Behind the scenes of ‘Sunshine’: director Daina Reid speaks to actors Wally Elnour (Jacob) and Ror da Poet (Deng Deng).
When Daina Reid was offered the gig of directing SBS’s crime drama Sunshine, she readily agreed for three main reasons.
One was to immerse herself in a very different culture, the South Sudanese community, who often have been vilified by sections of the media.
Another was the opportunity to work with first-time actors who play members of that community in Sunshine in Melbourne’s outer west.
The final clincher was being able to collaborate with the producers, Ian Collie (now heading up Easy Tiger Productions) and Carver Films’ Sarah Shaw and Anna McLeish, and writers Matt Cameron (Secret City) and Elise McCredie (Nowhere Boys).
In sum, she tells IF: “I wanted to do something challenging, to help tell a real and authentic story about people who had not had their story shown on Australian television before.”
The director, whose extensive credits include The Secret River, The Doctor Blake Mysteries, The Wrong Girl and Offspring, is delighted with the result, declaring: “It’s been one of the most uplifting, rewarding and joyous experiences I’ve ever had.
”Viewers will get to see an incredible crime story and a part of their diverse culture. These young South Sudanese people are Australians but I don’t think most of Australia understands that. With any new culture coming into Australia, everyone takes time to adjust. I think telling these stories helps that process.”
Reid acknowledges she had a lot of help from Sudanese-born Ez Eldin Deng, who served as director’s attachment, cultural consultant and liaison between the production and the South Sudanese community.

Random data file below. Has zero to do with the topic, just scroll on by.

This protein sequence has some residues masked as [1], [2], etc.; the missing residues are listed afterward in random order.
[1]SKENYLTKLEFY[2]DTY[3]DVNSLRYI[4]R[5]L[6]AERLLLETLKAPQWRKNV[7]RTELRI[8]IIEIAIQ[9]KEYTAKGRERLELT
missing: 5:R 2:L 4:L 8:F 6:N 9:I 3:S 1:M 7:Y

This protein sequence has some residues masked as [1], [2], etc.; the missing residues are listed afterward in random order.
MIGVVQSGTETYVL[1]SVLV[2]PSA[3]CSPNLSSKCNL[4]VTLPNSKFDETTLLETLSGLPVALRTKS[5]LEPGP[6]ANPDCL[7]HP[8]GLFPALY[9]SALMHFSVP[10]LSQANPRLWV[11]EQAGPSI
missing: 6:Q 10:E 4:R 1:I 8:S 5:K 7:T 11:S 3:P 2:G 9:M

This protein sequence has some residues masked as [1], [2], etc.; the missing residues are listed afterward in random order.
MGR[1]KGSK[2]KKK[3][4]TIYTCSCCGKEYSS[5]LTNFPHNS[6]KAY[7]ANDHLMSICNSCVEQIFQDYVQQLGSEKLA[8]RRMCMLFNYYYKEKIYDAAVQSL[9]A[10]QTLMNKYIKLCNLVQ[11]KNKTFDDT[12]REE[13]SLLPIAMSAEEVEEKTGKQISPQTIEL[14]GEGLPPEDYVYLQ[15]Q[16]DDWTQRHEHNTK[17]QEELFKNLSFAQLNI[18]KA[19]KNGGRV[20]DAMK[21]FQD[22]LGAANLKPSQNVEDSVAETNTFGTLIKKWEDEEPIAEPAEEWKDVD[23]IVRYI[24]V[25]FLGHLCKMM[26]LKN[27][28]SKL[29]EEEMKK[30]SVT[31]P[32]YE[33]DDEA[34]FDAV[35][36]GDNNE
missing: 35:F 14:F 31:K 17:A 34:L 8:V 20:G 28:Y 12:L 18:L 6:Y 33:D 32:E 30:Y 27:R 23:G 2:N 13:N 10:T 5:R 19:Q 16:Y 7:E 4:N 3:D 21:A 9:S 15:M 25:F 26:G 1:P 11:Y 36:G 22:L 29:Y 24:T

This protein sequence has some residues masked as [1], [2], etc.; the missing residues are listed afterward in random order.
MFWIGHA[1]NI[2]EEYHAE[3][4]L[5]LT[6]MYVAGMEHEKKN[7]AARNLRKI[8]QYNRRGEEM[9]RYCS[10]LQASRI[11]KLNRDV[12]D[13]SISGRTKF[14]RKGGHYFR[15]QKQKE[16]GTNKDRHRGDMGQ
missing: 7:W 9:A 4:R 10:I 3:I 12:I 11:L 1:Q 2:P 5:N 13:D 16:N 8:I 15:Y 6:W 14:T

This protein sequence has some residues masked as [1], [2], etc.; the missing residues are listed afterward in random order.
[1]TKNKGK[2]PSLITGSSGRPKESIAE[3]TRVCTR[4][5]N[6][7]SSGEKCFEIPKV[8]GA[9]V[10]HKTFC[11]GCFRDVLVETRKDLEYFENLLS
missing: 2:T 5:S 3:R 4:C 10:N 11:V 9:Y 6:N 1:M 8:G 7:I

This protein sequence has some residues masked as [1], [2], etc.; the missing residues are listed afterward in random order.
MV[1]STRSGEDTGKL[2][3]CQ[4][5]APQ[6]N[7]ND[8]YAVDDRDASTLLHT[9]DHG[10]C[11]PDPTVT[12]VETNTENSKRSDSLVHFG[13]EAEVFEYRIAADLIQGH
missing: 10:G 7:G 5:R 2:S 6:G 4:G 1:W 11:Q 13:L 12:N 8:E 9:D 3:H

The search for new talent started with casting director Allison Meadows handing out flyers at a big basketball event in Werribee, which led to auditions. “We found the most incredible performers with whom we then did workshops with our actors, working with drama coach Greg Saunders,” Reid said.
One of their discoveries, Wally Elnour, plays Jacob, a young, aspiring South Sudanese-Australian basketball player who dreams of playing for the NBA in the US.
His hopes hang in the balance when he and his friends are drawn into a criminal investigation as police are hunting the perpetrator of a violent assault on a teenage girl.
“Wally has a beautiful vulnerability and connection to the story,” the director said. “It is his story.”
Anthony LaPaglia plays Eddie, a former basketballer and Sunshine resident who once played in the US and agrees to coach Jacob’s underperforming team, The Sunshine Kings.
Melanie Lynskey is Zara, a Sunshine-raised lawyer and adopted daughter of a terrible basketball coach known as The White Peacock (Kym Gyngell), who comes to Jacob’s aid.
The cast also includes Tiarnie Coupland, Vince Colosimo, Leah Vandenberg, Paul Ireland and Trudy Helliers.
The drama premieres on SBS on Wednesday October 18 at 8.30pm. Screen Australia provided major production funding in association with Film Victoria. FremantleMedia is handling international sales
Reid spoke to IF from the set of Romper Stomper, the TV series sequel to Geoffrey Wright’s 1992 movie, which was commissioned by Stan and stars Toby Wallace, Jacqueline McKenzie, Lachy Hulme and David Wenham.
The six-part crime drama/political thriller is produced by Roadshow Rough Diamond’s John Edwards and Dan Edwards and Wright. Reid is sharing directing duties with Wright and James Napier Robertson, with scripts by Wright, Robertson, author/poet/rapper Omar Musa and journalist Malcolm Knox.
“Everything is very ambitious: we are trying to achieve a lot with a little, as usual,” she said. “It’s much darker than Sunshine when it comes to race issues. We are dealing with the rise of the Alt-Right, which is depressing.”